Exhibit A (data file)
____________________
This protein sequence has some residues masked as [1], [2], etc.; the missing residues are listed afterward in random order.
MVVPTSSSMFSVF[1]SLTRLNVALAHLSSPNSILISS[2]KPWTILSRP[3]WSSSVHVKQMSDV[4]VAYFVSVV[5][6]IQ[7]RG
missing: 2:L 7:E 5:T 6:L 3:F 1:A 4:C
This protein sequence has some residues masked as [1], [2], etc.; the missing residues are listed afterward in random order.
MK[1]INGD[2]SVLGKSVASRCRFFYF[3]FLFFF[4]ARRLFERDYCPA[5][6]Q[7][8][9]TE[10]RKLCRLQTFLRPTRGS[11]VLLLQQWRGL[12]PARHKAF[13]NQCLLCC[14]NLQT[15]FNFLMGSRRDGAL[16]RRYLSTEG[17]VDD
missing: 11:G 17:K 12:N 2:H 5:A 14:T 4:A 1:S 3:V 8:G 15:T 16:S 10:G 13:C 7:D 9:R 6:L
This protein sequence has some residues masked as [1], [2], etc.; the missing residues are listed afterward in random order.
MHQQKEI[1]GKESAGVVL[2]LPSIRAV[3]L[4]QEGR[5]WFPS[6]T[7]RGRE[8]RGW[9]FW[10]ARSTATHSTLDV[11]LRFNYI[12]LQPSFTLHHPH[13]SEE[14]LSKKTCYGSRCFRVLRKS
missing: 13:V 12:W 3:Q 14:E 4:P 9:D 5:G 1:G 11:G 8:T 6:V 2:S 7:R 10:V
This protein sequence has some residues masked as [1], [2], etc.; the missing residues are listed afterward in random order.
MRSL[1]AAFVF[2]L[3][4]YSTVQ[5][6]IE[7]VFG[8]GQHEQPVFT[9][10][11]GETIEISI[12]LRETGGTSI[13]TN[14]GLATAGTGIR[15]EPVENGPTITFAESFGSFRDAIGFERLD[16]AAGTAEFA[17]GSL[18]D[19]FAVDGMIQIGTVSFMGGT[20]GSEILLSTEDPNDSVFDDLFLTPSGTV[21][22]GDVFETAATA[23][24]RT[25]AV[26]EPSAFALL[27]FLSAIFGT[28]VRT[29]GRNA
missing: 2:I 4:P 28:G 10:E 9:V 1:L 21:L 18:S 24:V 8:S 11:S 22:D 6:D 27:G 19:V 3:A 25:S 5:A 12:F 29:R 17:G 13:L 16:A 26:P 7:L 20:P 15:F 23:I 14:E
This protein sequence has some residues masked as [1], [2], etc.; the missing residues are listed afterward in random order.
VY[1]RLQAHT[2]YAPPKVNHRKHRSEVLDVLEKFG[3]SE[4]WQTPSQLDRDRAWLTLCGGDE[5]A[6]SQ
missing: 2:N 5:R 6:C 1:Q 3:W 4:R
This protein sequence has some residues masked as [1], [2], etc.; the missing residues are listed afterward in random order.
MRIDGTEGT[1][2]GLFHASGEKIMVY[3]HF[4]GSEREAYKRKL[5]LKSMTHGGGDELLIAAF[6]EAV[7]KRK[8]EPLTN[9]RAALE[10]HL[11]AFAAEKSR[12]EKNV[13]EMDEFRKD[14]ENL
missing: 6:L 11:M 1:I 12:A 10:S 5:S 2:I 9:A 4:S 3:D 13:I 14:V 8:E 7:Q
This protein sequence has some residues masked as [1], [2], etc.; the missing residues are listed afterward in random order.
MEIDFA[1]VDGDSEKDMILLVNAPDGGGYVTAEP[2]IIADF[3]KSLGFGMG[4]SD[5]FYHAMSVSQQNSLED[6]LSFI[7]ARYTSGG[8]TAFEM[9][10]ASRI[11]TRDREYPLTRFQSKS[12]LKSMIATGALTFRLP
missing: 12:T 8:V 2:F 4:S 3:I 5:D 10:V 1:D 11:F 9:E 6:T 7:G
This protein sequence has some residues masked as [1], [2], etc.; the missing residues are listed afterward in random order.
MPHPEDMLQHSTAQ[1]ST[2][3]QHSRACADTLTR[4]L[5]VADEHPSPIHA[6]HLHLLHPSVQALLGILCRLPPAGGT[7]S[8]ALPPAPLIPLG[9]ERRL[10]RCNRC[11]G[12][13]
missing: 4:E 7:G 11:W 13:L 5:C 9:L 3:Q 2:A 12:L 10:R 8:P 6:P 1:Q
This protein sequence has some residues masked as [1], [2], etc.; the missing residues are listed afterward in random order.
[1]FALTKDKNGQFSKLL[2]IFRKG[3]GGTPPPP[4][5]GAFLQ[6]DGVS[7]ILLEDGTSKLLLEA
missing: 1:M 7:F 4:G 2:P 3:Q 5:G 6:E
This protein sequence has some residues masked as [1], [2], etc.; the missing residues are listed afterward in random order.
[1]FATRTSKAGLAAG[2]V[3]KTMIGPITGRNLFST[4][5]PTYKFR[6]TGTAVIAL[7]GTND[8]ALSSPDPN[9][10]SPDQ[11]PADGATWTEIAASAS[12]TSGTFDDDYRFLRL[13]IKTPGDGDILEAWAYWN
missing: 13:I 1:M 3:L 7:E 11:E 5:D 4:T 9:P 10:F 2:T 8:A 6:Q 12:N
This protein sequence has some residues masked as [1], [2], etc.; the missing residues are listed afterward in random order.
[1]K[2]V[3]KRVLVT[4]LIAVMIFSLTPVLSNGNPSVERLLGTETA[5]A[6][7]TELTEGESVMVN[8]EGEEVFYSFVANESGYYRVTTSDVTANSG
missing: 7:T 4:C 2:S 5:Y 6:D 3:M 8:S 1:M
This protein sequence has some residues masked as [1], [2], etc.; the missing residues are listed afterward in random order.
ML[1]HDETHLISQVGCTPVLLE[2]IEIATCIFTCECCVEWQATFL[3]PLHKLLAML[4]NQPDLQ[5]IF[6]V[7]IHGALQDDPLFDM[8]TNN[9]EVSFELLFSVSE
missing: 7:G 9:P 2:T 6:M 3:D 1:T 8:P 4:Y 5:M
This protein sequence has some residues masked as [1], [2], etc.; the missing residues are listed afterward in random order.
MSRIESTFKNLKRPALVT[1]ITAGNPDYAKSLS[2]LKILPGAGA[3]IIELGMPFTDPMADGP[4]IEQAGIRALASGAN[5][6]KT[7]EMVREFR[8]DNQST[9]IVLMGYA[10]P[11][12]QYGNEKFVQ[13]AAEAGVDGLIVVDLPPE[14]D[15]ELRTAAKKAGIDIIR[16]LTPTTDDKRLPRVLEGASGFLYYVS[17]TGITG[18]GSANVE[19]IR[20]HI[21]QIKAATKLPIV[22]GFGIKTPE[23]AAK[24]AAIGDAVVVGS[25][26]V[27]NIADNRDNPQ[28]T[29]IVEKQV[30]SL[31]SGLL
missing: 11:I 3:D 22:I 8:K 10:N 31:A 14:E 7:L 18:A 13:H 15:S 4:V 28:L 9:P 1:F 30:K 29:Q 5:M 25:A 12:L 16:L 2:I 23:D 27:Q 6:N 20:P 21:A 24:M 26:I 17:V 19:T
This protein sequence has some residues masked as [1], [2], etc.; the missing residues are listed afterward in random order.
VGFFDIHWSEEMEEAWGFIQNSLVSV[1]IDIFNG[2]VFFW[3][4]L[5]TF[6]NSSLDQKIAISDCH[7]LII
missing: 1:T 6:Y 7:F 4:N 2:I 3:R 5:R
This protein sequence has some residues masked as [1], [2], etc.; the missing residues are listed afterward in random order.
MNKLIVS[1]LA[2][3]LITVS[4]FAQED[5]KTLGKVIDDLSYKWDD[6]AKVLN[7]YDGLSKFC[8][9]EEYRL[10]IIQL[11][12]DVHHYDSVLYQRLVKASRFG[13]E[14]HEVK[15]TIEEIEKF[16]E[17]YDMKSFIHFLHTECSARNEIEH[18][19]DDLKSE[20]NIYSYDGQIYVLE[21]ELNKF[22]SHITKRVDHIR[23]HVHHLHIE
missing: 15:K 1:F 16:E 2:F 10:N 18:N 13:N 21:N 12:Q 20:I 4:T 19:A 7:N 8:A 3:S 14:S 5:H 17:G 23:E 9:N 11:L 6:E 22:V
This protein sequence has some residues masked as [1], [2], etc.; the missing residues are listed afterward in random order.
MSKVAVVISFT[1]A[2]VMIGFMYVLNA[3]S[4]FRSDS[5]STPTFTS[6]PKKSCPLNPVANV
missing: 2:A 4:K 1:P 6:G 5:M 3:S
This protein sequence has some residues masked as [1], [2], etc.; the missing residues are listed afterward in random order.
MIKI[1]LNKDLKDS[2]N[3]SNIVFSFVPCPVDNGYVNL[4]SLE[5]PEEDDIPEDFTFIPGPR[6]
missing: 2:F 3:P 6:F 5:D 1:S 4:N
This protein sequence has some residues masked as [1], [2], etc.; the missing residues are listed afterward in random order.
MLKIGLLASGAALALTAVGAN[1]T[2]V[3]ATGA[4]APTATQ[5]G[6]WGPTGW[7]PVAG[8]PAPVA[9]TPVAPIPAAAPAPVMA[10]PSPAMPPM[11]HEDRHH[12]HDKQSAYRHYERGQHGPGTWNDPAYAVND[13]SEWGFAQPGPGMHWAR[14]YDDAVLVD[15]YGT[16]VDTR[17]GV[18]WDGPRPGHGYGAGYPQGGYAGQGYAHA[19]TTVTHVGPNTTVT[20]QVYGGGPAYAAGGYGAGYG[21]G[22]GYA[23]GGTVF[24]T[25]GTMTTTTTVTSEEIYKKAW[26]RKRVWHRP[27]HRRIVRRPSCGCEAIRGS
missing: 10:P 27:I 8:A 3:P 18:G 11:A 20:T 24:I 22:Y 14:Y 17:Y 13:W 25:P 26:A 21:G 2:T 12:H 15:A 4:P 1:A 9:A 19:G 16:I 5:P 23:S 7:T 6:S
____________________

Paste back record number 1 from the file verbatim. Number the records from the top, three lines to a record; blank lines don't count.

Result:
This protein sequence has some residues masked as [1], [2], etc.; the missing residues are listed afterward in random order.
MVVPTSSSMFSVF[1]SLTRLNVALAHLSSPNSILISS[2]KPWTILSRP[3]WSSSVHVKQMSDV[4]VAYFVSVV[5][6]IQ[7]RG
missing: 2:L 7:E 5:T 6:L 3:F 1:A 4:C